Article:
The "pocket veto" can operate only in the case of bills sent to the President within ten days of Congressional adjournment. If he retain such a bill (figuratively, in his pocket) neither giving it his sanction by signing it, nor withholding his sanction in returning it to Congress, the bill is defeated. The President is not bound to give reasons for defeating a bill by a pocket veto which he has not had at least ten days to consider. In a regular veto he is bound to give such reasons. [James Albert Woodburn, "The American Republic and its Government," Putnam's, 1903]

In English history a pocket borough (by 1798) was one whose parliamentary representation was under the control of one person or family.

BRAMBER, Sussex. This is one of the burgage-tenure or nomination boroughs. The place altogether consists only of twenty-two miserable thatched cottages, and is composed of two intersections of a street, the upper and middle parts of which constitute another pocket borough, called Steyning, which we shall notice in the second class, as belonging to the Duke of Norfolk. ["A Key to the House of Commons," London, 1820]
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melt (v.)

Middle English melten, from Old English meltan (intransitive) "become liquid through heat" (class III strong verb; past tense mealt, past participle molten), from Proto-Germanic *meltanan; fused with Old English gemæltan (Anglian), gemyltan (West Saxon) "make liquid, reduce from a solid to a fluid state by means of heat" (transitive), from Proto-Germanic *gamaltijan (source also of Old Norse melta "to digest").

Both Germanic words are from PIE *meldh- (source also of Sanskrit mrduh "soft, mild," Greek meldein "to melt, make liquid," Latin mollis "soft, mild"), from root *mel- (1) "soft." Also in Middle English "dissolve" (of salt, sugar, etc.), "corrode" (of iron), "putrefy" (of flesh). Meaning "pass imperceptibly from one thing into another" is by 1781. Related: Melted; melting.

Figurative use "to diminish, wane; be touched, grow tender" is by c. 1200; transitive sense of "soften" (to love, pity, tenderness) is by early 14c. Of food, to melt in (one's) mouth is from 1690s. Melting point "degree of temperature at which a solid body melts" is by 1807. Melting pot is from early 15c.; figurative use from 1855; popularized with reference to immigrant assimilation in the United States by the play "The Melting Pot" by Israel Zangwill (1908):

DAVID Yes, East and West, and North and South, the palm and the pine, the pole and the equator, the crescent and the cross—how the great Alchemist melts and fuses them with his purging flame! Here shall they all unite to build the Republic of Man and the Kingdom of God. Ah, Vera, What is the glory of Rome and Jerusalem where all nations and races come to worship and look back, compared with the glory of America where all races and nations come to labour and look forward!
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color (n.)

early 13c., "skin color, complexion," from Anglo-French culur, coulour, Old French color "color, complexion, appearance" (Modern French couleur), from Latin color "color of the skin; color in general, hue; appearance," from Old Latin colos, originally "a covering" (akin to celare "to hide, conceal"), from PIE root *kel- (1) "to cover, conceal, save." Old English words for "color" were hiw ("hue"), bleo. For sense evolution, compare Sanskrit varnah "covering, color," which is related to vrnoti "covers," and also see chroma.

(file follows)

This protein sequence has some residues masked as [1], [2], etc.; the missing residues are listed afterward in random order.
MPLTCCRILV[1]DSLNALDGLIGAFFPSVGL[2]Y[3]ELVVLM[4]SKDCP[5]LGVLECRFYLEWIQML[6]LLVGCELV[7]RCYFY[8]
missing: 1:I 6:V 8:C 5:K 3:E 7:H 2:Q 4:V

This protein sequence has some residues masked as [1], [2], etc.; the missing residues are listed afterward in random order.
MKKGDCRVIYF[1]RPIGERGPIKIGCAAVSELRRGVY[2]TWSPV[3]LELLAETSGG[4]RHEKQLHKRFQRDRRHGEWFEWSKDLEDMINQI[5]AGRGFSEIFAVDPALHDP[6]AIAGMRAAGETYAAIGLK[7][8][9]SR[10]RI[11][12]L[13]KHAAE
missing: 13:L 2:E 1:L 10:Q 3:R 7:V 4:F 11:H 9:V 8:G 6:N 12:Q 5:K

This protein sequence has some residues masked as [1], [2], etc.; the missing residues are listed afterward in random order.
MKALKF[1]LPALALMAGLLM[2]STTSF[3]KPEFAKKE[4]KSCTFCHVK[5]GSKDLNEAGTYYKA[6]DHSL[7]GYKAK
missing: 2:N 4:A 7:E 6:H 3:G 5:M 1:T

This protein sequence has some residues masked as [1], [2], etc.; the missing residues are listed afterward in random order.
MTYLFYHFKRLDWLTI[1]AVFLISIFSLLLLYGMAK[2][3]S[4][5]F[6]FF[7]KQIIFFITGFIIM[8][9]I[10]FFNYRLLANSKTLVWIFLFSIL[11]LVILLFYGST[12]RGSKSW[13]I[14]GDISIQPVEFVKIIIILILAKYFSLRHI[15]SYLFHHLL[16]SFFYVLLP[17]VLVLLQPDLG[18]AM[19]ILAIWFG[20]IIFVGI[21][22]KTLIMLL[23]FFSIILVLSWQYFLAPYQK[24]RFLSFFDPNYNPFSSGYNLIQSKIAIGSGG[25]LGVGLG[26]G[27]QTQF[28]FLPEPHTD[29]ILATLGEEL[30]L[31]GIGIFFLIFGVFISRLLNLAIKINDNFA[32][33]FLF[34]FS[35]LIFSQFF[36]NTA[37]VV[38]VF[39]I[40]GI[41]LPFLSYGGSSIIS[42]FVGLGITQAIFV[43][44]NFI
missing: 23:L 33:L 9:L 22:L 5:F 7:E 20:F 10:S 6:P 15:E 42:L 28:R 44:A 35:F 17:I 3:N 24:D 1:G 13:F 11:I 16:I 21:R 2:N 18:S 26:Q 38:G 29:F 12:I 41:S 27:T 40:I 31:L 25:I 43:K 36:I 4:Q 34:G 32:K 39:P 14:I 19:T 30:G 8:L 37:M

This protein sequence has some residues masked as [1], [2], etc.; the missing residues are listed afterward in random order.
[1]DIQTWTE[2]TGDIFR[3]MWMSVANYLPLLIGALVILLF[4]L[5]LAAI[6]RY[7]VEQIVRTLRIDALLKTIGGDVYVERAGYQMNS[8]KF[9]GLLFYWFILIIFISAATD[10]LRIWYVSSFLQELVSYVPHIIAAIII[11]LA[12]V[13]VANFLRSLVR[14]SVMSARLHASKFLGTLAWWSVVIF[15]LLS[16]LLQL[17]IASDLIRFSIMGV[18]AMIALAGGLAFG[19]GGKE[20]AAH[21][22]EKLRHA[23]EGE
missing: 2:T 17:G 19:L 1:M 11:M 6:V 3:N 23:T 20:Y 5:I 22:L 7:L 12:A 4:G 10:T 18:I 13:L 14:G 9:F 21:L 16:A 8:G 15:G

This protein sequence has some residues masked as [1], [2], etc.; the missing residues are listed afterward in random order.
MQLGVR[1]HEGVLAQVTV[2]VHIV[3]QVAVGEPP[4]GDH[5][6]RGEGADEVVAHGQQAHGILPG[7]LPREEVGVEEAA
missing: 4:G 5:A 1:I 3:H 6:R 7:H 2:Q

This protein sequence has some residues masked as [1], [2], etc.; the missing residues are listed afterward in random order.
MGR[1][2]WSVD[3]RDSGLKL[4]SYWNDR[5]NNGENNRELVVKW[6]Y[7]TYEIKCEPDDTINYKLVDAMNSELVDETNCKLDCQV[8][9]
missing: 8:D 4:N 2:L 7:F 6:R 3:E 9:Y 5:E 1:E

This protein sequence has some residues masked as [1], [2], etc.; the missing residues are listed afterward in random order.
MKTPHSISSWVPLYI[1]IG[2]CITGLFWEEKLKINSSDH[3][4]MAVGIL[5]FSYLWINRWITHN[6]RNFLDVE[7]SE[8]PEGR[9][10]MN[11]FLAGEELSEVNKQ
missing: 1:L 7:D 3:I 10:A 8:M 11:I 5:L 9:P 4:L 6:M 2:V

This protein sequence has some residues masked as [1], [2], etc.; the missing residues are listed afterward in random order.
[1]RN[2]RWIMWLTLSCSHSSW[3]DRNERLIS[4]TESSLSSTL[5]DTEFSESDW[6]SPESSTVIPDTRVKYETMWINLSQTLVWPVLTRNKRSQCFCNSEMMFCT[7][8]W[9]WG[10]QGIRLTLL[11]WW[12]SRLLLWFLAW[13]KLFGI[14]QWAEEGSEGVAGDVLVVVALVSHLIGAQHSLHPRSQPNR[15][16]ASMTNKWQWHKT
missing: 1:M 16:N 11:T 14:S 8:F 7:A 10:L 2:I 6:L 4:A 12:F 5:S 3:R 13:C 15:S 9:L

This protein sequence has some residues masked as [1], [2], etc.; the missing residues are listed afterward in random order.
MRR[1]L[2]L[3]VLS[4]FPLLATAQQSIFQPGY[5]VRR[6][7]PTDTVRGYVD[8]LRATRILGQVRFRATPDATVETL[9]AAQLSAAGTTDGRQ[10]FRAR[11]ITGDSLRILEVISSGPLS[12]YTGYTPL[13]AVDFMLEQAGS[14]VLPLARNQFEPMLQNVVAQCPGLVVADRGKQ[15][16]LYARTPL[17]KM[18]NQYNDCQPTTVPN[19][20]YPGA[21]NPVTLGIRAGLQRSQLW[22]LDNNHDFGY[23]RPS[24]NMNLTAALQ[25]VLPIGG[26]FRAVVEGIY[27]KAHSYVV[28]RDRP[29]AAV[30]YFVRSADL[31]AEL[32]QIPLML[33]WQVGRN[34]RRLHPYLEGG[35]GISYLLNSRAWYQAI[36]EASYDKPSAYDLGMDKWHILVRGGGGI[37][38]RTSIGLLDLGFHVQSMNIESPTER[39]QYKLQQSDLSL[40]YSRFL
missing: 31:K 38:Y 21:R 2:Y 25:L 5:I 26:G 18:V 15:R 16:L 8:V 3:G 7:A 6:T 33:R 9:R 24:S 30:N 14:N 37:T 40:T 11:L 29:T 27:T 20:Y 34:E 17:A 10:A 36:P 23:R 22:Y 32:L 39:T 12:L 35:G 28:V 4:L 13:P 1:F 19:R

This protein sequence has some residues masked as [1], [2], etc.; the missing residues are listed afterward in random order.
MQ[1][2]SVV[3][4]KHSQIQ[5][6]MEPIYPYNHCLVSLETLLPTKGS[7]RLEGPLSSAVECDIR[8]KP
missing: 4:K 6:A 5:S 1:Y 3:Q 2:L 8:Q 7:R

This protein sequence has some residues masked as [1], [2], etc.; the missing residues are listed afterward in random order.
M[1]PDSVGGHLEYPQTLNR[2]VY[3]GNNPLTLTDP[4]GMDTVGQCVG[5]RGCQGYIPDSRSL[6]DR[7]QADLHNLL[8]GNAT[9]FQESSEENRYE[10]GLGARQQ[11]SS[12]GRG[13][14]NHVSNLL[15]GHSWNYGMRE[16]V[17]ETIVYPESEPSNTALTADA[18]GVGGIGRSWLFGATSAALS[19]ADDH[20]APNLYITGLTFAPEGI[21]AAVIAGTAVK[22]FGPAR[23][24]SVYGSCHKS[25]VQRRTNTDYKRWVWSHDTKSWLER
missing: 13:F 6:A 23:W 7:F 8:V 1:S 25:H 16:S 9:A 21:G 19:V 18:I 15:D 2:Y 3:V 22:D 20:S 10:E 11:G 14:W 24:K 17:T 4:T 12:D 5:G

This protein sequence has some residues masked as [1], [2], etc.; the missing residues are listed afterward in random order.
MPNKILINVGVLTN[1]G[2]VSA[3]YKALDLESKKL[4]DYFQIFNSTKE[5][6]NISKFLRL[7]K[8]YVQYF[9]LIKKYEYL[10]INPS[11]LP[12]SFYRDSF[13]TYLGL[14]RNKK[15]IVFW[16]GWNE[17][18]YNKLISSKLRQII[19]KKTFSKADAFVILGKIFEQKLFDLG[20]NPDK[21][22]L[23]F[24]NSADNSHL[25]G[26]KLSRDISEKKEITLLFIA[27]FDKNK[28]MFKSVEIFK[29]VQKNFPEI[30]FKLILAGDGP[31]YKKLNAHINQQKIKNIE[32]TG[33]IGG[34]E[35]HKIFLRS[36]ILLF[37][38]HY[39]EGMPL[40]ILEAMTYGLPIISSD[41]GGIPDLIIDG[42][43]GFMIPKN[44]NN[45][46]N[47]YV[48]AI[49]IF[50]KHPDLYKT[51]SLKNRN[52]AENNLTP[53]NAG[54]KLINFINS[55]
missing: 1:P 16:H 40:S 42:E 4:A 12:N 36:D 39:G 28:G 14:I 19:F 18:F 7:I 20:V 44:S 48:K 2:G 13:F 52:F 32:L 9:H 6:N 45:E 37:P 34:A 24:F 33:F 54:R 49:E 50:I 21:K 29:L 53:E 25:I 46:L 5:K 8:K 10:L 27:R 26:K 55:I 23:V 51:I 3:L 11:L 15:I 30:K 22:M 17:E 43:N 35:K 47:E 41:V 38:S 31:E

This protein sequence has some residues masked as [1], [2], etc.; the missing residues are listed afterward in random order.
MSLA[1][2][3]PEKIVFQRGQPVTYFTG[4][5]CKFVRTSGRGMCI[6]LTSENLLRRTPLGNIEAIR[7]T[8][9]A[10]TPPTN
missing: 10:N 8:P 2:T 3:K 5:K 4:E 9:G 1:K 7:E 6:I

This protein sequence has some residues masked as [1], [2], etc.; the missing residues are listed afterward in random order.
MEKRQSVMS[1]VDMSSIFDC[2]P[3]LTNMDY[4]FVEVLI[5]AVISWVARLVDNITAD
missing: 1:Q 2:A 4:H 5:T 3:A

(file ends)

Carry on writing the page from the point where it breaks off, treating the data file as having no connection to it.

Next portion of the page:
Colour was the usual English spelling from 14c., from Anglo-French. Classical correction made color an alternative from 15c., and that spelling became established in the U.S. (see -or). 

Meaning "a hue or tint, a visible color, the color of something" is from c. 1300. As "color as an inherent property of matter, that quality of a thing or appearance which is perceived by the eye alone," from late 14c. From early 14c. as "a coloring matter, pigment, dye." From mid-14c. as "kind, sort, variety, description." From late 14c. in figurative sense of "stylistic device, embellishment. From c. 1300 as "a reason or argument advanced by way of justifying, explaining, or excusing an action," hence "specious reason or argument, that which hides the real character of something" (late 14c.).

From c. 1300 as "distinctive mark of identification" (as of a badge or insignia or livery, later of a prize-fighter, horse-rider, etc.), originally in reference to a coat of arms. Hence figurative sense as in show one's (true) colors "reveal one's opinions or intentions;" compare colors.

In reference to "the hue of the darker (as distinguished from the 'white') varieties of mankind" [OED], attested from 1792, in people of colour, in translations from French in reference to the French colony of Saint-Domingue (modern Haiti) and there meaning "mulattoes."

In reference to musical tone from 1590s. Color-scheme is from 1860. Color-coded is by 1943, in reference to wiring in radios and military aircraft. Color-line in reference to social and legal discrimination by race in the U.S. is from 1875, originally referring to Southern whites voting in unity and taking back control of state governments during Reconstruction (it had been called white line about a year earlier, and with more accuracy).